Rent not buy - the new normal for the housing marketFollow @PwC_NI
By Rachel Lund, PwC Economist
Like much of the rest of the economy, growth in house prices has stalled. The two leading indices of house prices (the Nationwide and the Halifax) show that in June house prices were slightly down on a year earlier, although the rate of decline in prices has slowed in recent months. The volume of transactions in the housing market remains well-below pre-crisis levels.
Projecting house prices is very difficult, particularly given the volatility of the economic situation. Our central projection shows house prices remaining broadly flat in 2012 and 2013 taken together, before growth starts in earnest later in the decade (see Table 1 below). However the range of uncertainty around any such projections is large.
Economic uncertainty and difficulty in obtaining credit is deterring buyers at present, with high loan-to-value and low interest mortgages now a rarity. Sellers are also steering clear of the housing market and this, in all likelihood, is keeping prices higher than they would otherwise be. With low interest rates and lenders willing to forebear, the pressure to sell is low. Added to that the number of houses coming to the market is low because potential sellers don’t want to realise a loss by selling a house at a lower value than the purchase price (this so-called ‘loss aversion’1 is a frequently observed human behavioural trait seen in many different contexts). However should further turmoil in the Eurozone lead to a widespread credit crunch, more households could be forced to sell, whilst demand for houses collapses. That could lead to double digit declines in house prices in such a downside scenario.
Despite the problems caused by short-term uncertainty; investors, businesses and policy makers should be preparing for the medium term. A shortage in the supply of houses has been a perennial problem in the UK and, once people start wanting to buy houses again, a lack of houses on the market could drive prices up quickly. Since 2009 the number of houses per person in the UK has actually shrunk as house-building ground to a halt during the recession. Even before then the rate of growth in the housing stock had been slowing for some time. Moreover, our analysis shows that houses were not being built in places where demand was highest (for a variety of political and regulatory reasons), leading to localised pressure on prices. This means that the effects of a shortage of housing supply in the medium term will be most severe in those areas with high growth prospects and limited land available to build on. For the investor this presents an opportunity to make strategic investments in houses, whilst for the policy-maker and the business considering where to locate this presents a challenge.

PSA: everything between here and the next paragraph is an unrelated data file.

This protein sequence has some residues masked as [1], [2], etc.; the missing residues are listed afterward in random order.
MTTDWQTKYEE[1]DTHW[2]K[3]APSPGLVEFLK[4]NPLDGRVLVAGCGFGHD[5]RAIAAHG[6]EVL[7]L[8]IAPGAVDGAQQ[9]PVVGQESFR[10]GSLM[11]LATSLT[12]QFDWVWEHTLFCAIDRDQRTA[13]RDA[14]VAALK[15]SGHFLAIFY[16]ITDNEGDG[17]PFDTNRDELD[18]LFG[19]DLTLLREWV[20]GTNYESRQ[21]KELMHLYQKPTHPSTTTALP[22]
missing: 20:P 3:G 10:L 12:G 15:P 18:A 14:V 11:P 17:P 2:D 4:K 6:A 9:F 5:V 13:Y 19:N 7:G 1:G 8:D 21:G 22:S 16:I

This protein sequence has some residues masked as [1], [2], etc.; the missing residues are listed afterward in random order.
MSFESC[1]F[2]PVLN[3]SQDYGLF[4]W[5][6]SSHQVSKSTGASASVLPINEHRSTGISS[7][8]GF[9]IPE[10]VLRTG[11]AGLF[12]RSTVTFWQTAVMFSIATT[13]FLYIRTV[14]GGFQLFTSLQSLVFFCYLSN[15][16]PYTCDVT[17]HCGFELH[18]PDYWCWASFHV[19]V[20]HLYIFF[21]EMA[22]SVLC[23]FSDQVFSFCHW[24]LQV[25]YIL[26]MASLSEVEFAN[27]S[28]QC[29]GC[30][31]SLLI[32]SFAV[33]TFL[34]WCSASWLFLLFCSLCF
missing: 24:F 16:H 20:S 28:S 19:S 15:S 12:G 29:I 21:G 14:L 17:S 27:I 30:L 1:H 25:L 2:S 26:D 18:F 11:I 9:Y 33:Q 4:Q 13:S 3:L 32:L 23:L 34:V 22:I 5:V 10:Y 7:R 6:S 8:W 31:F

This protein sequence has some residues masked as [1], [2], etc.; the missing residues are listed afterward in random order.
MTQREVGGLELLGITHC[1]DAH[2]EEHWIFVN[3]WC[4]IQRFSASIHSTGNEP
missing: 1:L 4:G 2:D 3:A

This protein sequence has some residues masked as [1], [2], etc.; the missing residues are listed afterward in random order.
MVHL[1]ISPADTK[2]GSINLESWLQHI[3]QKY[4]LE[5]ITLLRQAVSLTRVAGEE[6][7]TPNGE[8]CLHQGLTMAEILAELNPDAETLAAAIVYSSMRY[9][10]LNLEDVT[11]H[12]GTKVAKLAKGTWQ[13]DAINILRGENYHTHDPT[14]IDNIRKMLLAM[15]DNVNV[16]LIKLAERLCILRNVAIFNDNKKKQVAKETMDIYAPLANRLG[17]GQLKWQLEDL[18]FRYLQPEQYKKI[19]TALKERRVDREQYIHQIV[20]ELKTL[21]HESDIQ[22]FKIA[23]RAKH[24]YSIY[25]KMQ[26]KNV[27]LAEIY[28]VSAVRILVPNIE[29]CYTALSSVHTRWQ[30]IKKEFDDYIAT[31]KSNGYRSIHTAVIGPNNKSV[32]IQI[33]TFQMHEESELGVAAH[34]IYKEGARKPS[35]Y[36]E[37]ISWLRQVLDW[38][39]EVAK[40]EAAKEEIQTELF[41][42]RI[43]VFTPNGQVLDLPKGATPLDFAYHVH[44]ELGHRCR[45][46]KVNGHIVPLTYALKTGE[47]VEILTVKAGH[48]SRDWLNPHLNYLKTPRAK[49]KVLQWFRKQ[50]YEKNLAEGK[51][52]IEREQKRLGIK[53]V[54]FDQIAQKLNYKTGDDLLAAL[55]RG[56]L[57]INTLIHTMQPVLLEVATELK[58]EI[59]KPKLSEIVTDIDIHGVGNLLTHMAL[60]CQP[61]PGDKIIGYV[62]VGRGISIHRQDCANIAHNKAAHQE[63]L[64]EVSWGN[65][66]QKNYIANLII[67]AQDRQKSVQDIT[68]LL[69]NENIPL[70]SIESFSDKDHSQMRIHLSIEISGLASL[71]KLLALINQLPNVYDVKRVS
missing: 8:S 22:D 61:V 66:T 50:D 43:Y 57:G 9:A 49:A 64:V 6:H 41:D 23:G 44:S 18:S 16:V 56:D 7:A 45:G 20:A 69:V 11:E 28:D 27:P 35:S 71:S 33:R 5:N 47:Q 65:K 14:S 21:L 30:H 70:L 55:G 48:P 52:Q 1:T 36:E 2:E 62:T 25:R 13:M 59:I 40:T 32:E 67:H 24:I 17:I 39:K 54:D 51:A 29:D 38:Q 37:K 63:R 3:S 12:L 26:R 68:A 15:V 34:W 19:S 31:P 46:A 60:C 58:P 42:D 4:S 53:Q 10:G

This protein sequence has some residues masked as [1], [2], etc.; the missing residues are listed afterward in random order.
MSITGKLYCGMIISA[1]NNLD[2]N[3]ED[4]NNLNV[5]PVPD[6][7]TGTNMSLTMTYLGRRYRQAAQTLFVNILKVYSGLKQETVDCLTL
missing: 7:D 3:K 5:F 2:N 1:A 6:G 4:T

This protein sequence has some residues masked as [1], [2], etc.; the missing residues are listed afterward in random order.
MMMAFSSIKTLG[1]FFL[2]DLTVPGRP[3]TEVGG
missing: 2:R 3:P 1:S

In the long run house prices will likely remain high relative to income by historic standards (Figure 1), although growth is likely to be restrained by the difficulty in getting credit. The new normal for the housing market will likely see fewer high loan-to-value ratios and access to mortgage finance for first time buyers becoming more difficult as a result – this will have a big impact on young aspiring house owners. Our calculations suggest that either young people will have to wait until their mid-to-late thirties to buy a house on their own, or they will have to become increasingly reliant on their families or partners to help out – an option which has become increasingly popular - according to research by the Council of Mortgage Lenders 84% of under 30s in 2010 who bought houses had assistance from family.
Either way, young people are likely to be saving and renting for longer and that means that serious investment (private and public) will need to go into the UK rental market to ensure it can meet this increased demand.
 This was first rigourously documented by Kahneman and Tversky. Kahneman, D. & Tversky, A. (1979). Prospect Theory: An Analysis of Decision under Risk. Econometrica 47, 263-291
This post is a summary of an article published in the July 2012 UK Economic Outlook, which can be found on our website.
Contact: Rachel Lund via email or +44 (0) 20 7213 3930